10/06/2006, 00.00
THAILAND
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Bangkok: Generals open to Muslim rebels

General Sondhi Boonyaratkalin, who led the coup in Bangkok on 19 September, has accepted to start dialogue with Muslim separatist forces in the south of the country. The rebels are asking that the ex-premier, Shinawatra, be tried for crimes against humanity.

Bangkok (AsiaNews/Agencies) – The head of the Thai armed forces has accepted to open a channel of dialogue with rebels fighting for the creation of an independent Muslim state in the south of the country.

This is the first time a member of the Thai government has declared readiness to meet the rebels since the start of hostilities in 2004. The deposed prime minister, Thaksin Shinawatra, never accepted or sought any compromise with the guerrillas.

General Sondhi Boonyaratkalin, who led the coup on September 19, said Islamic leaders had requested the talks, which in any case were "talks, not negotiations". No official date has been set as yet.

Meanwhile, a guerrilla leader has called on the authorities to investigate crimes against humanity committed by Shinawatra and has proposed he be taken before the International Court of Justice to answer for the death and disappearance of suspected rebels.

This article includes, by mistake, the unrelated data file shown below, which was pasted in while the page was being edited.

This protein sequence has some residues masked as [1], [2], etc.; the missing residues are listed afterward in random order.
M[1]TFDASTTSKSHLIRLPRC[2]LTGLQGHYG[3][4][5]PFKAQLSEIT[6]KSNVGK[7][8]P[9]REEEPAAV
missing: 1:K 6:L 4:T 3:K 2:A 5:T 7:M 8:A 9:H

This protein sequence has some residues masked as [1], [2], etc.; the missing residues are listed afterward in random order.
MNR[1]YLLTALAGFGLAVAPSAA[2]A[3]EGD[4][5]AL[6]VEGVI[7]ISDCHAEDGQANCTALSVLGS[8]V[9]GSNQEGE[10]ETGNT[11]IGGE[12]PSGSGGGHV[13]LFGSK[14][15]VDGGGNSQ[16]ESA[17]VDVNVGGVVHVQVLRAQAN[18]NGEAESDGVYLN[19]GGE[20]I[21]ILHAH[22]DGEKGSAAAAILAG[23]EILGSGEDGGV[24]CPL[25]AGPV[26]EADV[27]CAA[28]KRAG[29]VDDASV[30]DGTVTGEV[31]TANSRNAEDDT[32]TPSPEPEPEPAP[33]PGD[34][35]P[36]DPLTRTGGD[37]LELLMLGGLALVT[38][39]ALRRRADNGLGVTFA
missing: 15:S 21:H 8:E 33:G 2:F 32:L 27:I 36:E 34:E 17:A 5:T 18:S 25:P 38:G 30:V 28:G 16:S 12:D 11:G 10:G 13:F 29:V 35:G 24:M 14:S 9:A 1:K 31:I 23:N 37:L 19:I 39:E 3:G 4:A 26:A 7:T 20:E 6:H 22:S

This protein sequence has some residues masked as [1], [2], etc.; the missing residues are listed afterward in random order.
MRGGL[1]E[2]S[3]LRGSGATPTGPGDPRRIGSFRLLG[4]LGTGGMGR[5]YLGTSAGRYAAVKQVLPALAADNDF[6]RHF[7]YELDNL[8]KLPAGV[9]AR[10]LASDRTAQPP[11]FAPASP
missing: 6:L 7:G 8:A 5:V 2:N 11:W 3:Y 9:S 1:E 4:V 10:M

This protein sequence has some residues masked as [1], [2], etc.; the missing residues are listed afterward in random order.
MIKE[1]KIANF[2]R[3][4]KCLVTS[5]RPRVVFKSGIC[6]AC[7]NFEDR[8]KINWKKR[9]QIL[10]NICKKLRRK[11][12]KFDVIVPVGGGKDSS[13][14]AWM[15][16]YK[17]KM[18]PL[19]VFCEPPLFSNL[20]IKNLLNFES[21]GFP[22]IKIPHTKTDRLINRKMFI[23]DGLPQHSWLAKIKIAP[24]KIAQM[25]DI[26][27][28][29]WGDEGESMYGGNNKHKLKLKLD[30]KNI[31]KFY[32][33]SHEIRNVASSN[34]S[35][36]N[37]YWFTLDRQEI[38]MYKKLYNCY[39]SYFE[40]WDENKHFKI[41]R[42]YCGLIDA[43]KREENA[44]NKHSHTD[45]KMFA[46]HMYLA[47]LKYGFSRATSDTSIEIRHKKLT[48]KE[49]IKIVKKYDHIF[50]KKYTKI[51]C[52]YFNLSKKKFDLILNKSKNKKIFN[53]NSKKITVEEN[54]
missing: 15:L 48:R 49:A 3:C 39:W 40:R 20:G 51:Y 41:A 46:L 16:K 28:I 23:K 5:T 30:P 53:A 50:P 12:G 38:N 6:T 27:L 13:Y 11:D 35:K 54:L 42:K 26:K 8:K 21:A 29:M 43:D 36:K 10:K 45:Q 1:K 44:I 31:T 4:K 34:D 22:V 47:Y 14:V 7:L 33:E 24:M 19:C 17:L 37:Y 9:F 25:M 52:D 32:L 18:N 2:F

Lukman Lima, head of the Pattani United Liberation Organisation, one of several groups fighting for Muslim independence, said the premier's hands were "full of blood".

In an e-mail message from Sweden, Lukman said: "The interim government would not be able to fully solve the divisions in the south unless they bring Thaksin Shinawatra and some of his generals ... to the court of justice in The Hague".

The Shinawatra government was criticised for its strong-arm approach and always refused to hold any talks with the rebels. The ex-prime minister, also accused of corruption and abuse of power, has always been detested in the three Muslim majority provinces where pro-independence protests broke out in January 2004.

According to many Muslims, the conflict would never have been resolved by the old government.

The heavy-handed management of the southern conflict was one of the reasons prompting the army to take power: just three weeks before the coup, General Sondhi had tried to convince the prime minister to take the path of dialogue but his proposal had been turned down.

Thailand's three Muslim provinces of Yala, Pattani and Narathiwat were annexed a century ago. Before they formed an independent Islamic sultanate. Most of the country's five million Muslims live here. Thailand has 64 million inhabitants, the majority of them Buddhists.

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